Electronics has another dimension beyond the design and manufacture of overtly electronic products and systems. Electronics is also a critically important ‘enabling technology’ in all ‘Knowledge Age’ sectors and is employed to sense, monitor, measure, store and process data and to control external systems. Examples of Adelaide-designed and -built products that are critically ‘enabled’ by electronics include Ellex ophthalmic surgical lasers, ATRAD atmospheric radar systems and Redarc automotive products. Government statistical data classifies these respectively as ‘medical’, ‘scientific’ and ‘automotive’ products, so the electronics is not identified and the value of the electronics is unreported and unseen by our community and governments.


Over several decades, the firms in the Adelaide HTEI have evolved through self-organisation into a collaborative and productive cluster. This same endogenous process applied in the evolution of the widely reported HTEI clusters in Silicon Valley California, Texas and Cambridge. Adelaide shares two critically important characteristics with these three exemplar clusters. All four of these areas are (a) small in comparison with their major national populations and (b) isolated economically and socially from their major national populations. Small city size and short commute times facilitate more frequent face-to-face interaction that develops trust. Small city size also assists people in cluster firms to know a high proportion of the people in their industry. This contrasts with large cities where their HTEI firms are widely scattered, thus limiting face-to-face interaction and collaboration.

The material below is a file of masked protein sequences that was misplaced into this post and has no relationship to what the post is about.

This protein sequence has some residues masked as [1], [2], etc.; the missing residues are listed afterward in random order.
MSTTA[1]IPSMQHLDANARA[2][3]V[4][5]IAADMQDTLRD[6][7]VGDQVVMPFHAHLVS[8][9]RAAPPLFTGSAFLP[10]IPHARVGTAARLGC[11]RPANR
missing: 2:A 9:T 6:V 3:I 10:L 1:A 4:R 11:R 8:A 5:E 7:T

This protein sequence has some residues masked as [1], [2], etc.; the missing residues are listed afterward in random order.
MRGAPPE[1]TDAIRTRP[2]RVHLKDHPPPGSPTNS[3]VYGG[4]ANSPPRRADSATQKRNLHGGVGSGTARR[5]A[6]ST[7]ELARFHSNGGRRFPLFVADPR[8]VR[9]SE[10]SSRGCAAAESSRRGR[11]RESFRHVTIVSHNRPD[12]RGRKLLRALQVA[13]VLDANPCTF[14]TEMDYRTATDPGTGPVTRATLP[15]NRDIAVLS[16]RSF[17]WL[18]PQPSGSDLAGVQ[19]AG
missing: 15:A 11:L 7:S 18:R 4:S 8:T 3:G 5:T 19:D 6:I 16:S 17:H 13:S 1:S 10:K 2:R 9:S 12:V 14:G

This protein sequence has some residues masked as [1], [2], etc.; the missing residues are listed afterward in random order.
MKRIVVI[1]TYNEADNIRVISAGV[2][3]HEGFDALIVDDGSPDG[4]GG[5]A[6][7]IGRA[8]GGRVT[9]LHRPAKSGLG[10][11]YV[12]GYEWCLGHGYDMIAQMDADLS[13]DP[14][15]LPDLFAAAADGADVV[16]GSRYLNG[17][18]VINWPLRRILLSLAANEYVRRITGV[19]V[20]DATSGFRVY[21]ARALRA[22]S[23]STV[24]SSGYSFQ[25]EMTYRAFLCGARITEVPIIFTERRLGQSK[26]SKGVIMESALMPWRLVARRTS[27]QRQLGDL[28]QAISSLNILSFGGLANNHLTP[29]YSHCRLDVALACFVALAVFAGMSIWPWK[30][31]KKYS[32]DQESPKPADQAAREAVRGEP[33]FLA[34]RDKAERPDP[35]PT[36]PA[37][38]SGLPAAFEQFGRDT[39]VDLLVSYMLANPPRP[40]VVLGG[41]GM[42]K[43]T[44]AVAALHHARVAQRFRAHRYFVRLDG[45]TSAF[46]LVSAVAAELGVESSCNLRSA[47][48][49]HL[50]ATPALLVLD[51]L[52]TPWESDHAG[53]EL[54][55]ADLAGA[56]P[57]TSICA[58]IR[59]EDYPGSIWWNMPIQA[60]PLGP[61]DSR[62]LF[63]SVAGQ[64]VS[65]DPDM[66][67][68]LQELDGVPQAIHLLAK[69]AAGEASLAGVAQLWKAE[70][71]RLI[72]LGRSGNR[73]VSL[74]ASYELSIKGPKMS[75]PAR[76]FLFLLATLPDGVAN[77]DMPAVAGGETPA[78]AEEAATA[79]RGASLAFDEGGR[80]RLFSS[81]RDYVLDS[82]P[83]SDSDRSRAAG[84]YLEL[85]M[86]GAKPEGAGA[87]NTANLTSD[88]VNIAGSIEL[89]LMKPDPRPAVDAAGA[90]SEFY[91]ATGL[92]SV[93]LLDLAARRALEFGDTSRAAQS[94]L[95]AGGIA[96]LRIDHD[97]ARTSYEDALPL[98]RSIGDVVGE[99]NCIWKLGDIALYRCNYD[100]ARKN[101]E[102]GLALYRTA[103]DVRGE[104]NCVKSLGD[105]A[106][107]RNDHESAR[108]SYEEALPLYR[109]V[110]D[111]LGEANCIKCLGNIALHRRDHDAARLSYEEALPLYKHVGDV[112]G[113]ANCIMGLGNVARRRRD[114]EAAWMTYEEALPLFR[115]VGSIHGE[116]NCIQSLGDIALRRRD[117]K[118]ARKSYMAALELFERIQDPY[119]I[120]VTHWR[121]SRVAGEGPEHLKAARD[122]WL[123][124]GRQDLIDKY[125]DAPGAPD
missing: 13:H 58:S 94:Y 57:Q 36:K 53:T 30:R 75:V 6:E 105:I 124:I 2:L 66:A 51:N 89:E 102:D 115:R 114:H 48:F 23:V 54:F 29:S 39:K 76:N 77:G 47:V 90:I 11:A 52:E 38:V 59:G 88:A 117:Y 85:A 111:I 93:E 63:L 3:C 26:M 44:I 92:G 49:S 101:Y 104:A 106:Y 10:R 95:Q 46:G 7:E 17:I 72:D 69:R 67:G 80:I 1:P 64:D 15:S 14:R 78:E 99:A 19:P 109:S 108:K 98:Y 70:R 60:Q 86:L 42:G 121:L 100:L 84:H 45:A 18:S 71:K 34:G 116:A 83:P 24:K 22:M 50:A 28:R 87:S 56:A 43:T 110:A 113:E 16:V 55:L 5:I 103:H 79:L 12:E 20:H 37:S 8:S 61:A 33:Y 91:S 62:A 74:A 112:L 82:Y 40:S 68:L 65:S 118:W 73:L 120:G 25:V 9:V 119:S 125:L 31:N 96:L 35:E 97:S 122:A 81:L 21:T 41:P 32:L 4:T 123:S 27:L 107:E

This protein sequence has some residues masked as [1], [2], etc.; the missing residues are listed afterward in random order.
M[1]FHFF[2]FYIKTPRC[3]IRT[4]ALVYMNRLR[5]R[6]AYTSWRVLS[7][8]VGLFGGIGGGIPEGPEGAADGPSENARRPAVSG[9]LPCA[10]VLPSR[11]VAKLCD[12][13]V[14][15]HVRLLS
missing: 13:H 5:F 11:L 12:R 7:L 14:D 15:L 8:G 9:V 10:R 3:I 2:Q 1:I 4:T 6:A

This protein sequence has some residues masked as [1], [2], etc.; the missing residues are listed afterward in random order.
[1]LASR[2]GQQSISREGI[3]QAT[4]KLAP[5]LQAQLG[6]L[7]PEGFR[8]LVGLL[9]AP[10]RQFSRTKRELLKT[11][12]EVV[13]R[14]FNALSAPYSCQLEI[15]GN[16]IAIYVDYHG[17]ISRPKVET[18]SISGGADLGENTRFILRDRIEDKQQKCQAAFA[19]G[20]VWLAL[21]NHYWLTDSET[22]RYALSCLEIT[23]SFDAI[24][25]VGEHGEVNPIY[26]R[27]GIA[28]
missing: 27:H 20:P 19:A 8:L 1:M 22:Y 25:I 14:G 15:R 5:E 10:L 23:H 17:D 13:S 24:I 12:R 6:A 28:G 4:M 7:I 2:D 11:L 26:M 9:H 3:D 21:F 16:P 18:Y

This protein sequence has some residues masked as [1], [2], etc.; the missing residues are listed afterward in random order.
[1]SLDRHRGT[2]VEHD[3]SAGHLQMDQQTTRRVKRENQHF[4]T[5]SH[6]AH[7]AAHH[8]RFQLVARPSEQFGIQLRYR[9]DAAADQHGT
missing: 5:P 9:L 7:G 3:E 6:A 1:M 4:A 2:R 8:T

Isolation from major populations encourages collaboration with trusted local peers in preference to distant and lesser known potential collaborators. A sustainable competitive advantage develops in locally managed assets including knowledge, relationships and motivations “that distant rivals cannot match”.3 Cluster participants also understand that they must “play by the rules” in a small community.4

Cluster performance is measured by the level of ‘firm-to-firm interdependence’. In the Adelaide HTEI, 43% of firms have interdependent technology-based relationships with local cluster firms, while in Sydney — with its large size and scattered HTEI firms — this factor is measured at 13%.5


The Adelaide HTEI is the region’s leading Knowledge Age industry and its annual productivity is $343,600 per employee — more than three times the $113,600 productivity of the remaining South Australian manufacturing industry, which is predominantly based on traditional ‘Industrial Age’ processes and products.

The higher HTEI productivity which yields premium returns on its Knowledge Age products is a direct return on the controlled intellectual property (IP) that is inherent in the design and the manufacturing processes and is embedded in the delivered HTEI product. Conversely, Industrial Age goods are produced using design and manufacturing knowledge that is widely available, so no significant premium can be achieved over and above the recovery of labour, material and overhead costs and a modest margin.